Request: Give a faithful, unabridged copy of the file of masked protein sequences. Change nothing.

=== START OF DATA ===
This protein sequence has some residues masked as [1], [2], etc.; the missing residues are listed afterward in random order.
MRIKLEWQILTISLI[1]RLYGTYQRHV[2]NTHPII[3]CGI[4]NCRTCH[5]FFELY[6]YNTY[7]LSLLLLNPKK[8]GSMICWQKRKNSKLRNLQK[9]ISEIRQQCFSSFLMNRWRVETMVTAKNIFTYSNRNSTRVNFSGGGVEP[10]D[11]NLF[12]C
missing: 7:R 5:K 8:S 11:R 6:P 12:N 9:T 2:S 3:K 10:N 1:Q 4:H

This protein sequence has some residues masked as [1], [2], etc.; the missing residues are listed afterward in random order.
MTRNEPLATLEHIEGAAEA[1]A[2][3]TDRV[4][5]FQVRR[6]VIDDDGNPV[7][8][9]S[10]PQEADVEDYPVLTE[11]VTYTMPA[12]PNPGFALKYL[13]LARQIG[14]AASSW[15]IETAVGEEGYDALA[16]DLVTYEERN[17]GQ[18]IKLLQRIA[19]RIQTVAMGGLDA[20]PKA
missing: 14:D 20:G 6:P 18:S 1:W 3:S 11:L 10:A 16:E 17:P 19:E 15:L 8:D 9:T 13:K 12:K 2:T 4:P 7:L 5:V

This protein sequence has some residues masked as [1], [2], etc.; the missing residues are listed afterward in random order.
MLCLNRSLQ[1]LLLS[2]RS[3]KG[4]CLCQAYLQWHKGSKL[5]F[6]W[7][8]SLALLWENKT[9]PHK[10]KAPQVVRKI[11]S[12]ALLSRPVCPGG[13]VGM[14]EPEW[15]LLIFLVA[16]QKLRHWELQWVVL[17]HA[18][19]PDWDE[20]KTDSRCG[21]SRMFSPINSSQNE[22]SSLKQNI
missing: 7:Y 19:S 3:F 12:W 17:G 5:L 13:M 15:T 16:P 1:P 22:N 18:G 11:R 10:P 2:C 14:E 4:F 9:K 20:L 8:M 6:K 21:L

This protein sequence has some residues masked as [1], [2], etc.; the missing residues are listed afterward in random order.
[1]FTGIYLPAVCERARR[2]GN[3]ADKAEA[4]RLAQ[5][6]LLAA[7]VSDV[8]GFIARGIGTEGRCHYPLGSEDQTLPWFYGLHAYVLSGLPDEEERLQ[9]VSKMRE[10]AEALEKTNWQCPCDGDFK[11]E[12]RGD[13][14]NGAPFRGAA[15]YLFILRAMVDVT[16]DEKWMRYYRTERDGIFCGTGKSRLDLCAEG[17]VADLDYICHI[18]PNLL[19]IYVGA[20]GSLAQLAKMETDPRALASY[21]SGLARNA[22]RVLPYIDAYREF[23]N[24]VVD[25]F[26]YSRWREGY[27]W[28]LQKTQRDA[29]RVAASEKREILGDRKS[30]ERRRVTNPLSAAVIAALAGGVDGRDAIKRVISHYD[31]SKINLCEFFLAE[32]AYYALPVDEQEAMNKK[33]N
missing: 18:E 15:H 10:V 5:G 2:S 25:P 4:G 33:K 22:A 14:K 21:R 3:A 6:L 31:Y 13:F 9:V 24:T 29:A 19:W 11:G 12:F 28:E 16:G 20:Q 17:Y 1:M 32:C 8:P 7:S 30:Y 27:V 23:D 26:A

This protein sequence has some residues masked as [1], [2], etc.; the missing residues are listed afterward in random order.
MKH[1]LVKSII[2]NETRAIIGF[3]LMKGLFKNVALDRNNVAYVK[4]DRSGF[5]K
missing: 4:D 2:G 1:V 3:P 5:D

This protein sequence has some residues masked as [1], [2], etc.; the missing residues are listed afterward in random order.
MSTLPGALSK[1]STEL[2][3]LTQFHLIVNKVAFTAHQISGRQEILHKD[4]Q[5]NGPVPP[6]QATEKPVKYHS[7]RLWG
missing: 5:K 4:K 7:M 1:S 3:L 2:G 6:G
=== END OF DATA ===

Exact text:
This protein sequence has some residues masked as [1], [2], etc.; the missing residues are listed afterward in random order.
MRIKLEWQILTISLI[1]RLYGTYQRHV[2]NTHPII[3]CGI[4]NCRTCH[5]FFELY[6]YNTY[7]LSLLLLNPKK[8]GSMICWQKRKNSKLRNLQK[9]ISEIRQQCFSSFLMNRWRVETMVTAKNIFTYSNRNSTRVNFSGGGVEP[10]D[11]NLF[12]C
missing: 7:R 5:K 8:S 11:R 6:P 12:N 9:T 2:S 3:K 10:N 1:Q 4:H

This protein sequence has some residues masked as [1], [2], etc.; the missing residues are listed afterward in random order.
MTRNEPLATLEHIEGAAEA[1]A[2][3]TDRV[4][5]FQVRR[6]VIDDDGNPV[7][8][9]S[10]PQEADVEDYPVLTE[11]VTYTMPA[12]PNPGFALKYL[13]LARQIG[14]AASSW[15]IETAVGEEGYDALA[16]DLVTYEERN[17]GQ[18]IKLLQRIA[19]RIQTVAMGGLDA[20]PKA
missing: 14:D 20:G 6:P 18:S 1:W 3:S 11:L 10:A 16:E 17:P 19:E 15:L 8:D 9:T 13:K 12:K 2:T 4:P 7:L 5:V

This protein sequence has some residues masked as [1], [2], etc.; the missing residues are listed afterward in random order.
MLCLNRSLQ[1]LLLS[2]RS[3]KG[4]CLCQAYLQWHKGSKL[5]F[6]W[7][8]SLALLWENKT[9]PHK[10]KAPQVVRKI[11]S[12]ALLSRPVCPGG[13]VGM[14]EPEW[15]LLIFLVA[16]QKLRHWELQWVVL[17]HA[18][19]PDWDE[20]KTDSRCG[21]SRMFSPINSSQNE[22]SSLKQNI
missing: 7:Y 19:S 3:F 12:W 17:G 5:L 13:M 15:T 16:P 1:P 22:N 18:G 11:R 10:P 2:C 14:E 4:F 9:K 20:L 8:M 6:K 21:L

This protein sequence has some residues masked as [1], [2], etc.; the missing residues are listed afterward in random order.
[1]FTGIYLPAVCERARR[2]GN[3]ADKAEA[4]RLAQ[5][6]LLAA[7]VSDV[8]GFIARGIGTEGRCHYPLGSEDQTLPWFYGLHAYVLSGLPDEEERLQ[9]VSKMRE[10]AEALEKTNWQCPCDGDFK[11]E[12]RGD[13][14]NGAPFRGAA[15]YLFILRAMVDVT[16]DEKWMRYYRTERDGIFCGTGKSRLDLCAEG[17]VADLDYICHI[18]PNLL[19]IYVGA[20]GSLAQLAKMETDPRALASY[21]SGLARNA[22]RVLPYIDAYREF[23]N[24]VVD[25]F[26]YSRWREGY[27]W[28]LQKTQRDA[29]RVAASEKREILGDRKS[30]ERRRVTNPLSAAVIAALAGGVDGRDAIKRVISHYD[31]SKINLCEFFLAE[32]AYYALPVDEQEAMNKK[33]N
missing: 18:E 15:H 10:V 5:G 2:S 25:P 4:G 33:K 22:A 14:K 21:R 3:A 6:L 31:Y 13:F 9:V 24:T 29:A 19:W 11:G 12:F 28:E 16:G 20:Q 17:Y 1:M 32:C 8:P 7:S 30:Y 27:V 23:D 26:A

This protein sequence has some residues masked as [1], [2], etc.; the missing residues are listed afterward in random order.
MKH[1]LVKSII[2]NETRAIIGF[3]LMKGLFKNVALDRNNVAYVK[4]DRSGF[5]K
missing: 4:D 2:G 1:V 3:P 5:D

This protein sequence has some residues masked as [1], [2], etc.; the missing residues are listed afterward in random order.
MSTLPGALSK[1]STEL[2][3]LTQFHLIVNKVAFTAHQISGRQEILHKD[4]Q[5]NGPVPP[6]QATEKPVKYHS[7]RLWG
missing: 5:K 4:K 7:M 1:S 3:L 2:G 6:G